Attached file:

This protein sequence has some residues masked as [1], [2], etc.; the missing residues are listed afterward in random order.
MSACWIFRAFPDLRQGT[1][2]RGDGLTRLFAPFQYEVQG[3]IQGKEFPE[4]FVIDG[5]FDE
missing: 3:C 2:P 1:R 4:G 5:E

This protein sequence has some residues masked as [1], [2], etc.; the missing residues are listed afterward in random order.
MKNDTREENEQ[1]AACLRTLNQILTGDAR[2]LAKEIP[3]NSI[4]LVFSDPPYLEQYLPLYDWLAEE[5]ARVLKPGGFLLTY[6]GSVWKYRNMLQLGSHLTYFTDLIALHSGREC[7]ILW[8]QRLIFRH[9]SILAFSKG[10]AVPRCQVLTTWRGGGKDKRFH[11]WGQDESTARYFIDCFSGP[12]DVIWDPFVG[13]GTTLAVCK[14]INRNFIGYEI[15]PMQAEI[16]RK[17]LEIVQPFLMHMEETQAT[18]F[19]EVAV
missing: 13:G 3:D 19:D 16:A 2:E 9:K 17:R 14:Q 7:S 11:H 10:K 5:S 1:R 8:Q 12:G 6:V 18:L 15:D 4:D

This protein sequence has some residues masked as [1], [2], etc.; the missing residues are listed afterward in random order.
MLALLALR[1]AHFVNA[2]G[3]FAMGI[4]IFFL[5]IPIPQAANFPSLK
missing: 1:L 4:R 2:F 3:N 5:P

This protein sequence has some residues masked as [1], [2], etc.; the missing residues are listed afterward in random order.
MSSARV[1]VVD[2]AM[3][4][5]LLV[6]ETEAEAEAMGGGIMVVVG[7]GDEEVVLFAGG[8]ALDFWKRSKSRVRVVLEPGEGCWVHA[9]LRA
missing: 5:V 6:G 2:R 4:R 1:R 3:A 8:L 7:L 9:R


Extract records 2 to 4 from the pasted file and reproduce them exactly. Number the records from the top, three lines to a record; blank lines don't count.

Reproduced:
This protein sequence has some residues masked as [1], [2], etc.; the missing residues are listed afterward in random order.
MKNDTREENEQ[1]AACLRTLNQILTGDAR[2]LAKEIP[3]NSI[4]LVFSDPPYLEQYLPLYDWLAEE[5]ARVLKPGGFLLTY[6]GSVWKYRNMLQLGSHLTYFTDLIALHSGREC[7]ILW[8]QRLIFRH[9]SILAFSKG[10]AVPRCQVLTTWRGGGKDKRFH[11]WGQDESTARYFIDCFSGP[12]DVIWDPFVG[13]GTTLAVCK[14]INRNFIGYEI[15]PMQAEI[16]RK[17]LEIVQPFLMHMEETQAT[18]F[19]EVAV
missing: 13:G 3:D 19:D 16:A 2:E 9:K 17:R 14:Q 7:S 11:H 10:K 5:S 1:R 8:Q 12:G 6:V 18:L 15:D 4:D

This protein sequence has some residues masked as [1], [2], etc.; the missing residues are listed afterward in random order.
MLALLALR[1]AHFVNA[2]G[3]FAMGI[4]IFFL[5]IPIPQAANFPSLK
missing: 1:L 4:R 2:F 3:N 5:P

This protein sequence has some residues masked as [1], [2], etc.; the missing residues are listed afterward in random order.
MSSARV[1]VVD[2]AM[3][4][5]LLV[6]ETEAEAEAMGGGIMVVVG[7]GDEEVVLFAGG[8]ALDFWKRSKSRVRVVLEPGEGCWVHA[9]LRA
missing: 5:V 6:G 2:R 4:R 1:R 3:A 8:L 7:L 9:R